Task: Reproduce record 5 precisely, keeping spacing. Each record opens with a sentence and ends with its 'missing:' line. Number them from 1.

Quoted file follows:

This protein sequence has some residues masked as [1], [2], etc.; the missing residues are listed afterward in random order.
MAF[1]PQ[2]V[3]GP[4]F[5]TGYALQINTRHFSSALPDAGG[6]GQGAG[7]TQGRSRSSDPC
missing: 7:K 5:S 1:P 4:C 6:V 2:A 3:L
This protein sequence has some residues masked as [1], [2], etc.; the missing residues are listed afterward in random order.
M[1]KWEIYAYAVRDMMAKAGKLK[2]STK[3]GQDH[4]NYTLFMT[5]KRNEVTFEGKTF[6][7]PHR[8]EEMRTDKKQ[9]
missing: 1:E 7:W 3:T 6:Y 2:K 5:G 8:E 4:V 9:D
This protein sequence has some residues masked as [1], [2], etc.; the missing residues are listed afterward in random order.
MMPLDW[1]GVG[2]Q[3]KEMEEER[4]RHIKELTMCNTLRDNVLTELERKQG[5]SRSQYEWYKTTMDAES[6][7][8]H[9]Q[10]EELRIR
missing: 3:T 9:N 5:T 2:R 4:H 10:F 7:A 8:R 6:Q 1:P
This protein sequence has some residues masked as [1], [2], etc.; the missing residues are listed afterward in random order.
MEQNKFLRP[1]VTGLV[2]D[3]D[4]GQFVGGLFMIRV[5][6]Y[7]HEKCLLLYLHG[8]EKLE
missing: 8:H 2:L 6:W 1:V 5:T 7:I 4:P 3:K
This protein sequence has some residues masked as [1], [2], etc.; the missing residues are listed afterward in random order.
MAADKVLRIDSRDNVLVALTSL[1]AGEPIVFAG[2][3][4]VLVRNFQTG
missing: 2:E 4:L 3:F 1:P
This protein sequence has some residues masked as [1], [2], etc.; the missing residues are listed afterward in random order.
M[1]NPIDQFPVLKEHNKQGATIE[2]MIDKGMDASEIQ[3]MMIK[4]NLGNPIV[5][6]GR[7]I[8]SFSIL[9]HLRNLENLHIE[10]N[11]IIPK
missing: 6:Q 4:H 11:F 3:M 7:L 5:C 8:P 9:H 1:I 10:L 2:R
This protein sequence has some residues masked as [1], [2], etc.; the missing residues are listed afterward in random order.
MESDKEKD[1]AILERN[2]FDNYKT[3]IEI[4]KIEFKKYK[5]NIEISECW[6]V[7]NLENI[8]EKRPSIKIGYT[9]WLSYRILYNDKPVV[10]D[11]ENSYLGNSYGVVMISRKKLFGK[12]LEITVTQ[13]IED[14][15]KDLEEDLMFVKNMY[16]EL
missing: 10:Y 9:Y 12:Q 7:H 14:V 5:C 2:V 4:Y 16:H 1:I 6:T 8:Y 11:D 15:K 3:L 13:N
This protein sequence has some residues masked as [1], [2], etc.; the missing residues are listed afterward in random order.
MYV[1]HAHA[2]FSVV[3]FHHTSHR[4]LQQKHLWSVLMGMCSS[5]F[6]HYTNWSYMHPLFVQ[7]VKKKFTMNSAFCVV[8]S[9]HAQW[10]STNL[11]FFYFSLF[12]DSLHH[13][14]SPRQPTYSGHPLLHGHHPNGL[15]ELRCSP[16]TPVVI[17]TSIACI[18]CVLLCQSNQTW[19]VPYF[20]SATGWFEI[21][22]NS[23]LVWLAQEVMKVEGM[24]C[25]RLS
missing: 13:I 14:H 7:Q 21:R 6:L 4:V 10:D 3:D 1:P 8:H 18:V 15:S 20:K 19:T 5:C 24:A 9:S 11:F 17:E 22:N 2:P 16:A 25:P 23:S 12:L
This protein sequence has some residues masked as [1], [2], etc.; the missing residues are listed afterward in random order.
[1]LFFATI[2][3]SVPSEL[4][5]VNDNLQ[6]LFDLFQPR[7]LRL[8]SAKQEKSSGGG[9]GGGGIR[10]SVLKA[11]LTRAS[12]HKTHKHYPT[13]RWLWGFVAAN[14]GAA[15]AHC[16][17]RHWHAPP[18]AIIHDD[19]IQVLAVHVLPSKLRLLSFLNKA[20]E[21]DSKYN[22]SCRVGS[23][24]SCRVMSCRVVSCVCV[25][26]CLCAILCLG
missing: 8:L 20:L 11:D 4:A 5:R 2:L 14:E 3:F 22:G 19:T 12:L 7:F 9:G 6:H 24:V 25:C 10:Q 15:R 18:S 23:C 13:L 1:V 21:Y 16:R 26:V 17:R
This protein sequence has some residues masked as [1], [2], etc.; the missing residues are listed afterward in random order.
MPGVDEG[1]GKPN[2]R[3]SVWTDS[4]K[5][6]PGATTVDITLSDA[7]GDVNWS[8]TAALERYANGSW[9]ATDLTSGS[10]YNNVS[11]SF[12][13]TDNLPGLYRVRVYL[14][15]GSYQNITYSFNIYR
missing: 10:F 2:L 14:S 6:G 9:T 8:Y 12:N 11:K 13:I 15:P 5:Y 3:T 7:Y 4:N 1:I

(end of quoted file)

This protein sequence has some residues masked as [1], [2], etc.; the missing residues are listed afterward in random order.
MAADKVLRIDSRDNVLVALTSL[1]AGEPIVFAG[2][3][4]VLVRNFQTG
missing: 2:E 4:L 3:F 1:P